Couple Therapy: How to choose a good Psychologist, Coach or Psychotherapist

Couple Therapy: How to choose a good Psychologist, Coach or Psychotherapist

Couple Therapy: How to choose a good Psychologist, Coach or Psychotherapist

In this article I explain the criteria to choose a good Psychologist, Coach or Psychotherapist. Concepts such as the degree, intervention method, specialization, experience and values ​​have to be very present in this choice

Criteria for choosing a Coach, Psychologist or Psychotherapist
Qualification: if this aspect is important to you, you will be interested in knowing if the person who is going to treat you is a qualified psychologist, certified coach, uncertified or unrecognized coach, psychotherapist with university training (for example, occupational therapist with training in Gestalt therapy), psychotherapist without university training, etc. What is the degree that offers you the most peace of mind and security?
Intervention method: if you search a little on the internet, you can read about the different lines of intervention and choose the one with which you most identify (cognitive-behavioral, humanistic, transpersonal, Gestalt, systemic, ontological ...)
Specialization: you are also interested in knowing if they have specialized (or not) in a specific population and situation (for example, in young women to choose a profession, or in adult men to increase and improve their social relationships, or in sales professionals to manage your anxiety when speaking in public, etc.) For me, this is one of the most important, along with the values. You need to know if the person who is going to treat you knows how to help you get what you want.
Experience: maybe you are looking for someone who has more years of experience compared to someone who has just entered the job market, but this factor may not be the most important factor for you.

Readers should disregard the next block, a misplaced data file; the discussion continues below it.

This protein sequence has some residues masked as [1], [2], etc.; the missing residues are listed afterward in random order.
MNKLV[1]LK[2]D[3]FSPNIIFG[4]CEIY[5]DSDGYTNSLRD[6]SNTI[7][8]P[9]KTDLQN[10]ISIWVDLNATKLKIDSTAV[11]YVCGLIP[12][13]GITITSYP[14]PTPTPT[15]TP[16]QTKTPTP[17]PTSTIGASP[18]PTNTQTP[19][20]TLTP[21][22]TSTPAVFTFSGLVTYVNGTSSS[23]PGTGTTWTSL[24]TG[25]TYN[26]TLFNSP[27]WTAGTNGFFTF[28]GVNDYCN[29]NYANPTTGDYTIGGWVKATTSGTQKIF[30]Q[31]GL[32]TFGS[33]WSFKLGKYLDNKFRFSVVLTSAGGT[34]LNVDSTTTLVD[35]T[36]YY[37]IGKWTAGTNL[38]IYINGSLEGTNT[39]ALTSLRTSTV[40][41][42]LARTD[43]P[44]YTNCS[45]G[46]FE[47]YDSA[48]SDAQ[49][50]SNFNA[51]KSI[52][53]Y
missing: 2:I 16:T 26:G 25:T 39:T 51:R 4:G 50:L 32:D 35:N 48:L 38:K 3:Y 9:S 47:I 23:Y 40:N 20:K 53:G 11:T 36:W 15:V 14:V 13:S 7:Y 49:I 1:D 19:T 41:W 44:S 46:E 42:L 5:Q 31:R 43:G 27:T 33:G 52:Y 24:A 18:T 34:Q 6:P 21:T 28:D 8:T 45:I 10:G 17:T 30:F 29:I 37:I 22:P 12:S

Values: there are other more subtle aspects to know about the person to choose them, and they are their values. How does she see “life”, what does she understand by suffering, what happiness is for her, what is the most important thing for her in the therapeutic process (rigor, closeness, objectivity, spirituality, speed, simplicity, depth, objectives, feelings…) Some will be explicitly reflected on their website (if they have one) or they will mention them to you in an information session, but others you will have to “read between the lines”. What values ​​would you like it to have? Which ones would you not mind if he did not have, and which ones could you not ignore that the coach / psychologist / therapist does or does not have?
Coaching and Psychology: inseparable from beginning to end.

“Psychological Coaching is a branch of Psychology that deals with the systematic application of behavioral science for the improvement of life experience, job performance and well-being of individuals, groups and organizations. It focuses on facilitating the achievement of objectives, on improving the personal and professional growth and development of clients in their personal life and in the workplace. It is not intended to directly treat clinically significant cases of mental illness or abnormal levels of distress. "

In short, Psychological Coaching is based on an integrative posture, which aims to apply the scientific bases and knowledge provided by Psychology, through Coaching as a technical communication tool, with the aim of facilitating the achievement of goals and achievements in the individual who benefits from this process.

Carmen Martinez - Psicóloga y Coaching

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Celia Martínez Psicóloga
Exeter, Devon, England,
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